So would Harris build in Virginia if the City didn’t ‘gift’ them Troutman to connect their west and east properties? Probably not; not even Mayor Mazziotti in his final comments before voting to gift it to Harris, thought so. So only Sue Hann did? It seems so. Capote in his final remarks just before voting against the people nervously scrambled to get in an ‘on the record’ statement that he personally was not threatened by Harris. No one said he was but now I’m sure we’re convinced he had NOTHING to do with it. A simply analysis by the resident representative showed that it would cost Harris about 1 billion dollars more over 13 years to pay employees in just that one building if it was located in Virginia. Harris would also have other issues including higher construction costs, state taxes, and weather delays.
While the residents agree that the new building is a wonderful addition to the landscape, they oppose Harris constructing it on top of a public road and pushing the traffic to Clearmont, the only access to the Sleepy Hollow subdivision. It was why many families bought homes here. Clearmont ends at a bike path. It provided low crime, safety for children, connection to the bike path without having to go on a major road, privacy, quiet, and appeal and value of this ‘secret’ neighborhood. Florida Today reported that Michelle McCarthy’s 12-year-old daughter started calling her Sleepy Hollow subdivision a “secret neighborhood” after deducing that no one goes trick-or-treating there because no one knows it exists.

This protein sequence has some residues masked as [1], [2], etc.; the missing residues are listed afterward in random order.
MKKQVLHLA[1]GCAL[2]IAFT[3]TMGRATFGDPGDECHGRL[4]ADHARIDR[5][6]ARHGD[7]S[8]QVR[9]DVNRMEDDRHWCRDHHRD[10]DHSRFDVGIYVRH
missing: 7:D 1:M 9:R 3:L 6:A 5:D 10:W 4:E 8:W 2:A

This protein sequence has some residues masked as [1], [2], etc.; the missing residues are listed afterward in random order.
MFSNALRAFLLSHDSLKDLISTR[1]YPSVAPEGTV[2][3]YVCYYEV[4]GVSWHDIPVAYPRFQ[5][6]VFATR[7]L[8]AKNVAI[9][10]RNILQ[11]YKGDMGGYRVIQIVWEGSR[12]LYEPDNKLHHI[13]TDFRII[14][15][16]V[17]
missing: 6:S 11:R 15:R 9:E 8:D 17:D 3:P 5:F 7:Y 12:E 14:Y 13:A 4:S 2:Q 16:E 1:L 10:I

The City entered into a secret agreement with Harris without any notification to the affected residents and even jeopardized $1.5 million in City taxpayer dollars which were contingent on the project going forward. Additionally the City spent more than $700,000 in federal stimulus money and nearly $135,000 in city funds to completely repave Troutman, while Clearmont was in dire need, knowing that they would give Troutman to Harris. The workers were not even from Florida.
City Manager, Sue Hann and Public Works Director Elia Twigg tried to spin it as a gift to Sleepy Hollow – they would finally get Clearmont paved! Let’s see. It is a good thing to have fresh tar instead of privacy, no traffic, safety, quiet, neighborhood appeal, and low crime. The City could have paved Clearmont had it not decided to use it to tie a bow on Troutman with that 700k before presenting it to Harris.
The residents were given their 1st notice in August 2012, when the City plans were presented to them at a City organized meeting. The residents quickly reacted by organizing themselves, signed petitions, and researched what had happened. On October 4th the residents of Sleepy Hollow showed up with a formal presentation in the Palm Bay City Council Chambers to ask that this ordinance be rejected until an investigation was conducted and neighbors were considered.